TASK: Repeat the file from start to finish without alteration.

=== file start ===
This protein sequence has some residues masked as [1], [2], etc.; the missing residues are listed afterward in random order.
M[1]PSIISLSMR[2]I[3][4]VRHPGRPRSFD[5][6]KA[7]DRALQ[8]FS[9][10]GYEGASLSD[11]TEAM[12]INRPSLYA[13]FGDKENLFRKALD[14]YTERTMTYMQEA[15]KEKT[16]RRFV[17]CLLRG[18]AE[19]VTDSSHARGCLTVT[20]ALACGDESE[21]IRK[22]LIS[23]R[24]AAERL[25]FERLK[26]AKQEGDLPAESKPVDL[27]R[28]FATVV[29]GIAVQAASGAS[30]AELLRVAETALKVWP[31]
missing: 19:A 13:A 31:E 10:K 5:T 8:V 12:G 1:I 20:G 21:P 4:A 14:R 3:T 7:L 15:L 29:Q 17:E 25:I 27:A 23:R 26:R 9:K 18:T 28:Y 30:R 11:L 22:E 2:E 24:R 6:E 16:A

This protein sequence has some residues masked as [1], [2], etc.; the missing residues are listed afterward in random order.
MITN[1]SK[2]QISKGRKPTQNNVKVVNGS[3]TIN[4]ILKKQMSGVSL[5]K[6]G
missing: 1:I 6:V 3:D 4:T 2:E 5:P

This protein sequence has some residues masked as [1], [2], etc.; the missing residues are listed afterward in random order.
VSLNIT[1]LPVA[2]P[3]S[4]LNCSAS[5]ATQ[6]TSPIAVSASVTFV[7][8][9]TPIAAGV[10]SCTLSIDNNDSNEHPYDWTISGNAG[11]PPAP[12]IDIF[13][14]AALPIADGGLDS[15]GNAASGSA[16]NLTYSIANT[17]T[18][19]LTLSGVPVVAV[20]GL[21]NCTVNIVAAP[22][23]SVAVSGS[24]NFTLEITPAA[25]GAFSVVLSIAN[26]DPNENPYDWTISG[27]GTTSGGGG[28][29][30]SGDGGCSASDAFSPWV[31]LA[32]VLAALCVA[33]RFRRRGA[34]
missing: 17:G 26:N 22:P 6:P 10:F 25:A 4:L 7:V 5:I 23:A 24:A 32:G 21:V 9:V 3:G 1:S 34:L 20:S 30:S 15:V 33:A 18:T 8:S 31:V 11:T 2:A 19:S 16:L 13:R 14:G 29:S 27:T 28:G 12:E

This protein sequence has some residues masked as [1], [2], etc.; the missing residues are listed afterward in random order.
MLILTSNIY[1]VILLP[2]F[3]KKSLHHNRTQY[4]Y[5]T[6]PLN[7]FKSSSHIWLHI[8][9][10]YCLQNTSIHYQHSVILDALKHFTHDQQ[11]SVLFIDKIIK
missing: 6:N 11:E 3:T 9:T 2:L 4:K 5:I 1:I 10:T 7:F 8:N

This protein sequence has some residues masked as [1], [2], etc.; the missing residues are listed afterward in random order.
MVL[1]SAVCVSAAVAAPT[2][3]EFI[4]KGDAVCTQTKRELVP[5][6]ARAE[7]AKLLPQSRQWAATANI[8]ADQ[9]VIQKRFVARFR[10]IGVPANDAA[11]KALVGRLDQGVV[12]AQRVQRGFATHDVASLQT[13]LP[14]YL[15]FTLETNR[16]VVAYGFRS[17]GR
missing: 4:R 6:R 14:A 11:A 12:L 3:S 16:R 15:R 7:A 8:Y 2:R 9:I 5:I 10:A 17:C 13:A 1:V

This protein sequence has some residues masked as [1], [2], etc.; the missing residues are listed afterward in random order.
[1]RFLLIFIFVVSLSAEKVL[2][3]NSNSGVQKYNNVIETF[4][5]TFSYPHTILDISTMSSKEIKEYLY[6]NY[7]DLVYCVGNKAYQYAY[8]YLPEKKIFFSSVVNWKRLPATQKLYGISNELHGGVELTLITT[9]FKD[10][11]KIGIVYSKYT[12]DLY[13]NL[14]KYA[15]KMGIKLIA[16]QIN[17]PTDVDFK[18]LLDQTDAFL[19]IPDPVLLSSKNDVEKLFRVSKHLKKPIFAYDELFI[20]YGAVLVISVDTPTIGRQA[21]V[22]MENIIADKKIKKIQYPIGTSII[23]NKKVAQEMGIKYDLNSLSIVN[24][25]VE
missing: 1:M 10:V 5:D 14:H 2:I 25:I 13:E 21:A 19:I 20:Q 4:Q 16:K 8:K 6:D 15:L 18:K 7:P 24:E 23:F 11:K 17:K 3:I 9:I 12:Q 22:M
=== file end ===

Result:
This protein sequence has some residues masked as [1], [2], etc.; the missing residues are listed afterward in random order.
M[1]PSIISLSMR[2]I[3][4]VRHPGRPRSFD[5][6]KA[7]DRALQ[8]FS[9][10]GYEGASLSD[11]TEAM[12]INRPSLYA[13]FGDKENLFRKALD[14]YTERTMTYMQEA[15]KEKT[16]RRFV[17]CLLRG[18]AE[19]VTDSSHARGCLTVT[20]ALACGDESE[21]IRK[22]LIS[23]R[24]AAERL[25]FERLK[26]AKQEGDLPAESKPVDL[27]R[28]FATVV[29]GIAVQAASGAS[30]AELLRVAETALKVWP[31]
missing: 19:A 13:A 31:E 10:K 5:T 8:V 12:G 1:I 20:G 21:P 4:A 14:R 3:T 7:L 15:L 29:Q 17:E 25:I 27:A 23:R 26:R 9:K 18:T 28:Y 30:R 11:L 22:E 2:E 24:R 6:E 16:A

This protein sequence has some residues masked as [1], [2], etc.; the missing residues are listed afterward in random order.
MITN[1]SK[2]QISKGRKPTQNNVKVVNGS[3]TIN[4]ILKKQMSGVSL[5]K[6]G
missing: 1:I 6:V 3:D 4:T 2:E 5:P

This protein sequence has some residues masked as [1], [2], etc.; the missing residues are listed afterward in random order.
VSLNIT[1]LPVA[2]P[3]S[4]LNCSAS[5]ATQ[6]TSPIAVSASVTFV[7][8][9]TPIAAGV[10]SCTLSIDNNDSNEHPYDWTISGNAG[11]PPAP[12]IDIF[13][14]AALPIADGGLDS[15]GNAASGSA[16]NLTYSIANT[17]T[18][19]LTLSGVPVVAV[20]GL[21]NCTVNIVAAP[22][23]SVAVSGS[24]NFTLEITPAA[25]GAFSVVLSIAN[26]DPNENPYDWTISG[27]GTTSGGGG[28][29][30]SGDGGCSASDAFSPWV[31]LA[32]VLAALCVA[33]RFRRRGA[34]
missing: 17:G 26:N 22:P 6:P 10:F 25:A 4:L 7:V 5:I 23:A 24:A 32:G 21:V 9:V 3:G 1:S 34:L 20:S 30:S 15:V 33:A 18:T 8:S 31:V 11:T 2:A 19:S 16:L 13:R 14:G 29:S 27:T 28:G 12:E

This protein sequence has some residues masked as [1], [2], etc.; the missing residues are listed afterward in random order.
MLILTSNIY[1]VILLP[2]F[3]KKSLHHNRTQY[4]Y[5]T[6]PLN[7]FKSSSHIWLHI[8][9][10]YCLQNTSIHYQHSVILDALKHFTHDQQ[11]SVLFIDKIIK
missing: 6:N 11:E 3:T 9:T 2:L 4:K 5:I 1:I 10:T 7:F 8:N

This protein sequence has some residues masked as [1], [2], etc.; the missing residues are listed afterward in random order.
MVL[1]SAVCVSAAVAAPT[2][3]EFI[4]KGDAVCTQTKRELVP[5][6]ARAE[7]AKLLPQSRQWAATANI[8]ADQ[9]VIQKRFVARFR[10]IGVPANDAA[11]KALVGRLDQGVV[12]AQRVQRGFATHDVASLQT[13]LP[14]YL[15]FTLETNR[16]VVAYGFRS[17]GR
missing: 4:R 6:R 14:A 11:A 12:L 3:S 16:R 15:R 7:A 8:Y 2:R 9:I 5:I 10:A 17:C 13:A 1:V

This protein sequence has some residues masked as [1], [2], etc.; the missing residues are listed afterward in random order.
[1]RFLLIFIFVVSLSAEKVL[2][3]NSNSGVQKYNNVIETF[4][5]TFSYPHTILDISTMSSKEIKEYLY[6]NY[7]DLVYCVGNKAYQYAY[8]YLPEKKIFFSSVVNWKRLPATQKLYGISNELHGGVELTLITT[9]FKD[10][11]KIGIVYSKYT[12]DLY[13]NL[14]KYA[15]KMGIKLIA[16]QIN[17]PTDVDFK[18]LLDQTDAFL[19]IPDPVLLSSKNDVEKLFRVSKHLKKPIFAYDELFI[20]YGAVLVISVDTPTIGRQA[21]V[22]MENIIADKKIKKIQYPIGTSII[23]NKKVAQEMGIKYDLNSLSIVN[24][25]VE
missing: 1:M 10:V 5:D 14:H 2:I 25:I 13:E 21:A 19:I 20:Q 4:Q 16:K 8:K 6:D 15:L 18:K 7:P 24:E 23:F 11:K 17:K 3:I 9:I 12:Q 22:M